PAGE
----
Expectations that the upcoming EU summit would bring about some form of solution, action plan or agreement to encourage a recovery in the Eurozone are falling by the hour it seems. As soon as the politicians stick their oar in the market gets antsy and this was exemplified by Merkel’s statement, made privately, that there would be no jointly guaranteed Eurozone debt “as long as I live”. While this is not a change in stance, the Germans are anti-Eurozone bonds and have been since the start, the language is certainly a notch higher on the intransigence scale.
Italy has been dragged back into the spotlight following Spain’s two weeks in focus culminating in a formal request for a bailout for its banking sector. Italy had to step in to buy EUR2bn of debt from Monte di Paschi, an Italian bank that is best known for being the oldest in the world and its wild moves on the Milan stock market. Unfortunately Italy is still borrowing at levels over 6% as well and therefore any move to help the banking sector is only adding more pressure on to the sovereign.
The political pressure in Italy has also increased in the past week or so as Mario Monti, the technocratic PM, has come under pressure following the continual deterioration in the Italian economy. This was made painfully clear in yesterday’s Italian retail sales number yesterday that showed sales down 1.6% in April. There are rumours as well that Monti threatened to resign should Merkel not cede some ground in the upcoming discussions.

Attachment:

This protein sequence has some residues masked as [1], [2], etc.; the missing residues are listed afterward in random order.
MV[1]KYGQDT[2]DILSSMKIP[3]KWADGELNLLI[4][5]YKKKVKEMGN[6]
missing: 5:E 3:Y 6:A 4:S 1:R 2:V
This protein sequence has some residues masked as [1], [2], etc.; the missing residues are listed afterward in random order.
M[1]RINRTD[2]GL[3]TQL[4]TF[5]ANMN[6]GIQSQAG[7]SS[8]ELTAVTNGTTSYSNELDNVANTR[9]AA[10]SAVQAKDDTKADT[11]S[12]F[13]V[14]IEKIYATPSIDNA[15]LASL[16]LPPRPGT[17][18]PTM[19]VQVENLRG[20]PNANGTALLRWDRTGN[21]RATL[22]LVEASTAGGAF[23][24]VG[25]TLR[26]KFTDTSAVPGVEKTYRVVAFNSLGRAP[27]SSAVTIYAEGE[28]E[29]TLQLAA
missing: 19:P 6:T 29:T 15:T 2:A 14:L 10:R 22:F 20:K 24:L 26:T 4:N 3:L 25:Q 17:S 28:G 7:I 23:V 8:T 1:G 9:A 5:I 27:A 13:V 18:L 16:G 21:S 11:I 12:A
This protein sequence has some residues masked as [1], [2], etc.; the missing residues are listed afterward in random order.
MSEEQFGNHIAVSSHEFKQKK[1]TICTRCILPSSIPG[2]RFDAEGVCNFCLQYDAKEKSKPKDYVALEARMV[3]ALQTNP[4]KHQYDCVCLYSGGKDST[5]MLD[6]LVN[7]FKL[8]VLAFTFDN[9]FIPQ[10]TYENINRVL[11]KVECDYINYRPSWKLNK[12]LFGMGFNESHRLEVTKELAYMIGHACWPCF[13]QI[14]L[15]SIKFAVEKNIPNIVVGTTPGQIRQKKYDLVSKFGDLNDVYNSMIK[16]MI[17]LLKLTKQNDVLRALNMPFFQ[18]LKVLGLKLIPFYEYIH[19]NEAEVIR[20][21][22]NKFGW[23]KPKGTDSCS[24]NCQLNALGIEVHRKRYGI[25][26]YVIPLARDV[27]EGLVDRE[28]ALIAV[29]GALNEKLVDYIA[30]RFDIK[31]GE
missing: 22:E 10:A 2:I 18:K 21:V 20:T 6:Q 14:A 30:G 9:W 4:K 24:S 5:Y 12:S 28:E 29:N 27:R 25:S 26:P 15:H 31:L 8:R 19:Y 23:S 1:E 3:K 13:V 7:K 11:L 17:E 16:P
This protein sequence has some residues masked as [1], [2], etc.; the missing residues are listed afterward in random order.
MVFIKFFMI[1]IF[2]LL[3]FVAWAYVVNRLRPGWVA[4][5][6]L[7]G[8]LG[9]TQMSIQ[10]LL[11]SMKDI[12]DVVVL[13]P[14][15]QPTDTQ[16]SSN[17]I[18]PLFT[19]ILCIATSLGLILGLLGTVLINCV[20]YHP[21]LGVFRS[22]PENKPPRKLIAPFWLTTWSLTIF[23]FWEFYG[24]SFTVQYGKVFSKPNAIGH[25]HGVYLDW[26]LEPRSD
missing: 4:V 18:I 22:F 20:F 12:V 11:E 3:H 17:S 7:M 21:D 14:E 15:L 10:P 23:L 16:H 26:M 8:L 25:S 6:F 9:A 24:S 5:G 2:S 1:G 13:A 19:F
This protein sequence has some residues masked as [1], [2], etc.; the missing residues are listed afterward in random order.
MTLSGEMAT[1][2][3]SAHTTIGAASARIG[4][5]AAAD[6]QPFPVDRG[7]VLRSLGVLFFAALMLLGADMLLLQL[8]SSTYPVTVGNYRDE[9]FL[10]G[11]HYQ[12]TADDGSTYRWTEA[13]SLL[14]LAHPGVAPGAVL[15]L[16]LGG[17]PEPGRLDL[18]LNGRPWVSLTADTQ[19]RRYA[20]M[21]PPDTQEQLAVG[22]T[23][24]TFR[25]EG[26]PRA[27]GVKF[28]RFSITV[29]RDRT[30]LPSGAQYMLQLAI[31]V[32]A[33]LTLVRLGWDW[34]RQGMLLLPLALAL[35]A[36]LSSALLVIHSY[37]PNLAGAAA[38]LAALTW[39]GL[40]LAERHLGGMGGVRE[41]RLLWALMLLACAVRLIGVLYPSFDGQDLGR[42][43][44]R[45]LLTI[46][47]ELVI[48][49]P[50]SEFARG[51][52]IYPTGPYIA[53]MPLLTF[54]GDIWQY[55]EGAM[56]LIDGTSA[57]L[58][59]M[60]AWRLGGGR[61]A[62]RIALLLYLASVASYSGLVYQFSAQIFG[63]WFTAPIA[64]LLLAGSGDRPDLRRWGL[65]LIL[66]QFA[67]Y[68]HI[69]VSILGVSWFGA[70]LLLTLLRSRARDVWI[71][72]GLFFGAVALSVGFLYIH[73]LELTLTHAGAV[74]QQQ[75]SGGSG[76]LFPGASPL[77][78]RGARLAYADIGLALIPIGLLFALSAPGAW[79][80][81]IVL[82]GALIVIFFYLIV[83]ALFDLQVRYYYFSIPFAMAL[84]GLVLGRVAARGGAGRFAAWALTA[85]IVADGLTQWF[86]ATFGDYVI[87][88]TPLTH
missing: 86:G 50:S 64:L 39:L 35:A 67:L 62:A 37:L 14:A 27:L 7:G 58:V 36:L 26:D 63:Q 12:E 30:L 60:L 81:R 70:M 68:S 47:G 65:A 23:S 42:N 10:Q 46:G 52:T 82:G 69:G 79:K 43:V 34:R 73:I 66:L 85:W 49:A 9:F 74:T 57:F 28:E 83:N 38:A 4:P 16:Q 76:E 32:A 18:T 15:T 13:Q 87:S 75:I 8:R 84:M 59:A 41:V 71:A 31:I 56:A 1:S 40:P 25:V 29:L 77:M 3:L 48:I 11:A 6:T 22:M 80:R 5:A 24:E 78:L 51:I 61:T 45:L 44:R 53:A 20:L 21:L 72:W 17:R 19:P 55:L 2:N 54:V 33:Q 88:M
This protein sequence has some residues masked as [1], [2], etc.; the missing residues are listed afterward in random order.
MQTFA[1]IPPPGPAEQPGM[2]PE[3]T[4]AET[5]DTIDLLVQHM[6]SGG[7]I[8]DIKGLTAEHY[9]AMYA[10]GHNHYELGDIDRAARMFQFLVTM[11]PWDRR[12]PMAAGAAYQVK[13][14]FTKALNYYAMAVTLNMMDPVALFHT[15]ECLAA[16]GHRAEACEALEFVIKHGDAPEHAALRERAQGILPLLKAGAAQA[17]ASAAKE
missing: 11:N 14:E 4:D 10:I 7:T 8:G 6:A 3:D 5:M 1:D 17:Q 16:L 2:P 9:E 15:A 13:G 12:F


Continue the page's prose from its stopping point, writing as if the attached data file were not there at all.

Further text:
GBP-EUR has done what we asked of it and slipped above the 1.25 mark this morning following a decent day for the pound. Chancellor Osborne’s decision to do away with the planned increase in fuel duty this autumn won’t have hurt things and means that the inflation picture may remain a little brighter as well.
Sterling normally takes one in the teeth when Mervyn King is speaking but in his testimony to the parliamentary select committee yesterday there was no such wobble. The Governor made it clear that while the Bank of England is worried about the problems within the UK economy it is the wider influence of the Eurozone crisis on places like Asia and the US that is provoking the most uncertainty. It looks a nailed on certainty that we will see some form of additional easing from the Bank of England at its July meeting and the market, and ourselves, are looking for anywhere between £50-75bn.
We are also looking for the ECB to ease policy next week and today’s German CPI number will likely confirm that following months of oil price decreases and struggling aggregate demand.
Into the meeting tomorrow we continue to like the euro weaker through the session with GBPUSD coming under pressure should we see further adverse moves in peripheral debt markets.
Indicative Rates Sell Buy
GBPEUR 1.2490 1.2510
GBPUSD 1.5614 1.5637
EURUSD 1.2492 1.2513
GBPJPY 124.42 124.72
GBPAUD 1.5522 1.5555
GBPNZD 1.9783 1.9815
GBPCAD 1.6003 1.6053
NZDUSD 0.7887 0.7902
GBPZAR 13.16 13.21
USDZAR 8.4150 8.4450
GBPPLN 5.2900 5.3180
EURJPY 99.38 99.62
Please note these rates are “interbank” rates ie they indicate where the market is currently trading and are not indicative of the rates offered. Rates are dependent on amount transacted. It is important to remember that foreign exchange rates fluctuate all the time. The rate you will receive will depend on the amount and currency you require.
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